Department of Health and Human Services (HHS) Secretary Alex Azar confirmed Tuesday that FDA Commissioner Scott Gottlieb has resigned, effective in about a month. Dr. Gottlieb said he wanted to spend more time with his wife and three daughters, after making the weekly commute from Washington D.C. to Connecticut over the last three years.
“All of us at HHS are proud of the remarkable work Commissioner Gottlieb has done at the FDA,” HHS Secretary Alex Azar said. “He has been an exemplary public health leader, aggressive advocate for American patients and passionate promoter of innovation. The public health of our country is better off for the work Scott and the entire FDA team have done over the last two years.”
No one saw this coming. And despite the “spend more time with family” reason for leaving—Washington-speak for “I’m leaving for a different reason”—our sources say that it’s true.
The Washington Post rep
orted that the move was particularly surprising, given that he had recently hired new staff members and was aggressively pushing policy initiatives, including measures to quell the opioid crisis and eliminate the rebate system for prescription drugs.
The 46-year-old physician, venture capitalist, philanthropist, and cancer survivor was unlike any of his predecessors in recent memory. While some viewed him with skepticism upon taking the job, considering industry ties and investments, Gottlieb quickly began making a name for himself, issuing lengthly press releases detailing agency initiatives.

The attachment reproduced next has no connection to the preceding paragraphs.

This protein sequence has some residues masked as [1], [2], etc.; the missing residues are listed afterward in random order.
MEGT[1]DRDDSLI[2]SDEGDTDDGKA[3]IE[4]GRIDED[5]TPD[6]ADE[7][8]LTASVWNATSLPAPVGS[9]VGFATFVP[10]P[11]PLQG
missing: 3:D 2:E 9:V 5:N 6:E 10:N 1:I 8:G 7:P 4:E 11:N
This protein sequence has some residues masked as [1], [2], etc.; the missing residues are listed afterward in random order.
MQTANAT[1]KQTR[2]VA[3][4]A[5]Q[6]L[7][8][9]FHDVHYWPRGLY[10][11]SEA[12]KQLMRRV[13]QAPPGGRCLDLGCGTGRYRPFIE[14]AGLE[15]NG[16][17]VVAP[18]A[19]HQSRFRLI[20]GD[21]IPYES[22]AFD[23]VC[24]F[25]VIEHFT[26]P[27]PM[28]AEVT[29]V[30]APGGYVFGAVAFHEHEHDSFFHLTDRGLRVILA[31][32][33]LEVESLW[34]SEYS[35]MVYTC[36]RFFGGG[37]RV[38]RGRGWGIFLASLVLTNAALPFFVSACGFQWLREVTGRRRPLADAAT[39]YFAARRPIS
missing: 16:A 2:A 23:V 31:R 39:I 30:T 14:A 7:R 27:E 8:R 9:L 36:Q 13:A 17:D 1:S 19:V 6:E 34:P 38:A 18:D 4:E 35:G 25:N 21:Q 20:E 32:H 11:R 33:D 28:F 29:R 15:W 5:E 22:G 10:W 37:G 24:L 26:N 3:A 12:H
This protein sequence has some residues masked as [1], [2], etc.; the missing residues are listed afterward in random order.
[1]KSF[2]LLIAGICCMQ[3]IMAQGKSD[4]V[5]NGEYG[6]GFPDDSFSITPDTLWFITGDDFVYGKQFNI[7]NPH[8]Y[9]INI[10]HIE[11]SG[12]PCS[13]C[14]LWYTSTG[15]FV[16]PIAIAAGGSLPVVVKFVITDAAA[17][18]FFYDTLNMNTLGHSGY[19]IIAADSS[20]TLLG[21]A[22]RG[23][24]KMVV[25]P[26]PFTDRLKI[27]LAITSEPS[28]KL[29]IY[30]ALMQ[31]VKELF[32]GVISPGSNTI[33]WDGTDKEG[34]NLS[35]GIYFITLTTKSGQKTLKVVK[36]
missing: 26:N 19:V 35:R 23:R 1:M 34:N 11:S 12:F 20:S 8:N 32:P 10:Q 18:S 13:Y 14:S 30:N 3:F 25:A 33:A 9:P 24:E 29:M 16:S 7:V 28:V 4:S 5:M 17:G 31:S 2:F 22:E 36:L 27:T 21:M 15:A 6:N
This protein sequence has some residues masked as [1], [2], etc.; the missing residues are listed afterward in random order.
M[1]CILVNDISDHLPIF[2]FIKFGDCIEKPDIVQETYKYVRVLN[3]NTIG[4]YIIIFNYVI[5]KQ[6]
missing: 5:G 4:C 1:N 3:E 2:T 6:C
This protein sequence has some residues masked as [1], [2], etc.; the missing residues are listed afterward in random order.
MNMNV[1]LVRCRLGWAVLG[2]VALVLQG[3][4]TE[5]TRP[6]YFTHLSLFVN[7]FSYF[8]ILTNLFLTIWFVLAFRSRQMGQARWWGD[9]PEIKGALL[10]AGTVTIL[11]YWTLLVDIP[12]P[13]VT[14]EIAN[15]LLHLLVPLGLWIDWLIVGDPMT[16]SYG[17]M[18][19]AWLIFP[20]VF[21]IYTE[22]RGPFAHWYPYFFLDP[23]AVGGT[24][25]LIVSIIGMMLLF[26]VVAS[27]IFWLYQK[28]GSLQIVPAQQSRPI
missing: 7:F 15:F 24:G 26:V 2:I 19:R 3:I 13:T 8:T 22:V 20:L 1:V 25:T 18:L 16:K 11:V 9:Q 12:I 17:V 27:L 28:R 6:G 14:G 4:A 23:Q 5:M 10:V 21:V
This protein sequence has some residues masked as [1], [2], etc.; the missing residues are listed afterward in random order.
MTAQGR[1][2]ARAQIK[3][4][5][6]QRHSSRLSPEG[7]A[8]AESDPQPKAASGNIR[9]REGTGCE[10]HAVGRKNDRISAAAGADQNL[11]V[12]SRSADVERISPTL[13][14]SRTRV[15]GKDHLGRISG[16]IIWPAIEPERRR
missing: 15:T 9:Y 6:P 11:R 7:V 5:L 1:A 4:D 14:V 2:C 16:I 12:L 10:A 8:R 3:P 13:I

Gottlieb also became a prolific user of social media, at least by FDA commissioner standards.
Gottlieb will be most remembered for his successful drive to expedite generic drug approvals in an effort to reduce health care costs. In Fiscal Year 2018, the FDA approved a record total of 781 generic drugs during its 2018 fiscal year, up from the previous record of 763 set in 2018.
He also fought the e-cigarette industry, helping to ban the sale of flavored e-cigarettes in convenience store outlets.
We saw Gottlieb as a competent bureaucrat—and we mean that in the most complimentary way—similar to the job that Seema Verma has done as CMS Administrator and Alex Azar has as HHS Secretary. Most of the time they keep their heads down, focused on moving initiatives forward and staying away from politics (as much as one can expect).
Gottlieb set the bar high for his predecessor. He will be missed.
What else you need to know
The cost of treatment is up to 22 times higher
at a freestanding emergency department (FSED) than at a physician’s office, an analysis b
y UnitedHealth Group shows. According to the report, just 2.3 percent of visits to FSEDs in the U.S. are emergent and require services available only at an ED. In Texas, which has nearly half of the country’s FSEDs, the average cost of treatment at an FSED for a set of 10 common nonemergent conditions, such as fever and sore throat, is $3,217, versus $146 at a physician’s office and $167 at an urgent care center.
CMS is looking for ways to make it easier for consumers
to buy health insurance in a state other than where they live. The agency issued
a request for information (RFI) last Wednesday seeking recommendations “on how to eliminate regulatory, operational and financial barriers to enhance issuers’ ability to sell health insurance coverage across state lines.” The RFI, which stems from an executive order issued in October 2017, is open for public comment for 60 days.
Home dialysis providers could benefit greatly if CMS takes steps